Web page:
Tuesday, November 13, 2018

Juliet, Naked - a study of parenthood dressed up as treatise on modern rock fandom

When the original demo recordings for a niche alternative rock album that is only remembered by fanatics pops through the letterbox of an English seaside house, it stirs up dissatisfaction and triggers a woman to set herself free.

While Juliet, Naked could be understood as an analysis of fandom and its often tenuous relationship with truth and the artists at the heart of their fervour, its study of parenthood, and the longing for parenthood, is probably richer.

Annie (played by Rose Byrne) is trapped in a relationship that has been going nowhere for 15 years. Her housemate and supposed partner is a selfish Irish academic who pontificates about modern television in a media studies course run by the local new university. Prolonged email exchanges with Tucker Crowe (Ethan Hawke), the supposedly seminal artist who recorded the Juliet album before disappearing off the pop parade, develop into honest exchanges about their life and times. 

It’s neither a mere vehicle for O’Dowd’s comic delivery nor a pity piece about Annie. While the director does unnecessarily parade Byrne around in her underwear, it never repeats this mistake and generally treats Annie as intelligent and increasingly in control of her destiny.

Don’t be put off by the film’s title: ‘naked’ refers to the nature of the stripped back demo tracks. Some strong language is the only reason for the 15 certificate. It’s otherwise shot like a 12A, with the scene of Tucker Crowe’s unexpected extended family reunion in a London hospital played as a gentle catastrophe rather than being milked for every last emotional twist.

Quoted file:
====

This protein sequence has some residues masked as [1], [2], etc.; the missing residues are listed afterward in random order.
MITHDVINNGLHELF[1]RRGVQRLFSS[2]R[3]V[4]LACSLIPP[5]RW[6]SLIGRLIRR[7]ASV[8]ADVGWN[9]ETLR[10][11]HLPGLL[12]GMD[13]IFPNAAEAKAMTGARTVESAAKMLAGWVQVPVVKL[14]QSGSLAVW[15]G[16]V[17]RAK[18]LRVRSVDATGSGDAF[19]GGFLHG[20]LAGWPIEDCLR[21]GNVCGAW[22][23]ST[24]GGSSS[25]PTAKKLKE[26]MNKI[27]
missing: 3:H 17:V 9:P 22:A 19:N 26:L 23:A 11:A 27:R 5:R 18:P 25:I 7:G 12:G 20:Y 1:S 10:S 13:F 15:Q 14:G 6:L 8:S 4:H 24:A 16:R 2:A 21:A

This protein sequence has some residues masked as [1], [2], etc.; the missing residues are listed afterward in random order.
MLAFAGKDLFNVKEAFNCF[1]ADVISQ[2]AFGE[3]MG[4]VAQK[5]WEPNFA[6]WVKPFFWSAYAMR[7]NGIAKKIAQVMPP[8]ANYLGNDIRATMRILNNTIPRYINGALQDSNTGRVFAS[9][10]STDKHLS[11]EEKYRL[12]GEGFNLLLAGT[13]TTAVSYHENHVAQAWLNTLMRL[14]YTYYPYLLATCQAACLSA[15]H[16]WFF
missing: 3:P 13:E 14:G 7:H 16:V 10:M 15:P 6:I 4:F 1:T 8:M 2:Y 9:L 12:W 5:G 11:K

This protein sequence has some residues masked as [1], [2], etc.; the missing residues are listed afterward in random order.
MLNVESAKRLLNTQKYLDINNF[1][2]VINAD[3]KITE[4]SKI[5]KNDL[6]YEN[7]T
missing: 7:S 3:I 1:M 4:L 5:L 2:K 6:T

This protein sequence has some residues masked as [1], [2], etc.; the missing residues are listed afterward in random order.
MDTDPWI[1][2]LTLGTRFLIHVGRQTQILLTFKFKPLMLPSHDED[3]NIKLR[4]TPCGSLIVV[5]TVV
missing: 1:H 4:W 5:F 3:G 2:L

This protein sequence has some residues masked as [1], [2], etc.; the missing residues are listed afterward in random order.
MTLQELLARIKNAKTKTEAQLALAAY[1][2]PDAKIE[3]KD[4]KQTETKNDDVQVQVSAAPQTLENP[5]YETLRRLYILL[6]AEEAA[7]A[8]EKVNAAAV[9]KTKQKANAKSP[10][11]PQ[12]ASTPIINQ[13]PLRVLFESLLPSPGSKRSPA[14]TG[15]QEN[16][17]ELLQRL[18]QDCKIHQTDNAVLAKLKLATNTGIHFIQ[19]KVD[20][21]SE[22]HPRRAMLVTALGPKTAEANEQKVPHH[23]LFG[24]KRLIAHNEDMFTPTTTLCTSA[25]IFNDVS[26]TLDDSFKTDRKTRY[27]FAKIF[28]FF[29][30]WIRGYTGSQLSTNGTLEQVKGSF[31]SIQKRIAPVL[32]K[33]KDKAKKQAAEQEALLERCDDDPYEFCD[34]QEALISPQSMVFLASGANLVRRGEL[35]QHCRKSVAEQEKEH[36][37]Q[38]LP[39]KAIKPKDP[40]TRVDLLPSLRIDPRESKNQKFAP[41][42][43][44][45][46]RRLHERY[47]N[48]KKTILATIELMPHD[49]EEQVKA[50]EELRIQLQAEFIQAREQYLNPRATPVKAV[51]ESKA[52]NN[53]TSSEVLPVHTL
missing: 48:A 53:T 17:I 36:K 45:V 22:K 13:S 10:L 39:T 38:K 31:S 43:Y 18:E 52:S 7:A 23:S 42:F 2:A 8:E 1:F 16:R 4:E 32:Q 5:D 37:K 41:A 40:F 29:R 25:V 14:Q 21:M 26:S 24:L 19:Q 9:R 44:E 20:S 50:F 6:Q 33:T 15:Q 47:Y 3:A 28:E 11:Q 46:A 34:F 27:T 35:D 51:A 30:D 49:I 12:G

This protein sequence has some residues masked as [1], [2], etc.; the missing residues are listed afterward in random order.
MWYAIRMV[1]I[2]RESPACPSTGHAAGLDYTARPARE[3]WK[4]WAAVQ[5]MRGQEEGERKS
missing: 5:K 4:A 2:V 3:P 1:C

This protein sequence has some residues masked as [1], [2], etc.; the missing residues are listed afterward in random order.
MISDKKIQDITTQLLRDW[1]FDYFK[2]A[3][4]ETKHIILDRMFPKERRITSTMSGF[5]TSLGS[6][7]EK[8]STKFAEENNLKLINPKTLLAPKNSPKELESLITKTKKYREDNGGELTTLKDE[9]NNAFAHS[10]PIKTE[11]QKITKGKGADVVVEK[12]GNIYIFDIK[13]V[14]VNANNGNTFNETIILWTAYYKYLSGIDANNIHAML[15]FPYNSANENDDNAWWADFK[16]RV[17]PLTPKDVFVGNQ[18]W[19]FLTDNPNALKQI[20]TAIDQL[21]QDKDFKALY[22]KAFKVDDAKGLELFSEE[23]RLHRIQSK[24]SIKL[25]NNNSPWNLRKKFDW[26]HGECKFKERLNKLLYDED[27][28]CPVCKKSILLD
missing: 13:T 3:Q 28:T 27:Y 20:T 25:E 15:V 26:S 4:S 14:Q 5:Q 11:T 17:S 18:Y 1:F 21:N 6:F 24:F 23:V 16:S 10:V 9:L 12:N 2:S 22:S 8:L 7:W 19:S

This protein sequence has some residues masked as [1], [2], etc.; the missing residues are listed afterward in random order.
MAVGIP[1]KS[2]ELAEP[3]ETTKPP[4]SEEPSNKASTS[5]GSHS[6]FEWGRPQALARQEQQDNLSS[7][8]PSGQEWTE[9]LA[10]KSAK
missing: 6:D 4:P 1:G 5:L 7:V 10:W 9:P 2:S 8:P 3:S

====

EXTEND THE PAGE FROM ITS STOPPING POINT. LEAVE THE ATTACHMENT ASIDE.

Hawke significantly dials down his character’s star power. When she meets the reclusive musician, Byrne quickly gets the giggly nervousness over with and demonstrates the inner compassionate that has already been set up with her caring relationship for her younger sister and the big child-of-an-ex-boyfriend she used to live with.
“Who’s mum are you again?” / “I’m nobody’s.”

The multiple infatuations, the tender way the emotional heartstrings are barely pulled leaves the audience lots of space to rise above the paraphrased Nick Hornby novel and some of the cinematic clich├ęs (moving out of your home while torrential rain beats down on your belongings?) to realise that this is a story about a child who’s absent from the cast list but shapes at least one of the main character’s sense of being.

It’s harder to imagine a better companion piece to Stacey Gregg’s Choices which looks at reproductive justice and includes commentary on childlessness. The lure of a schmaltzy ending is mercifully avoided. (Tonight at The MAC is your last chance to hear Gregg’s performance for a while.)

Juliet, Naked is still being screened in most big cinema chains.

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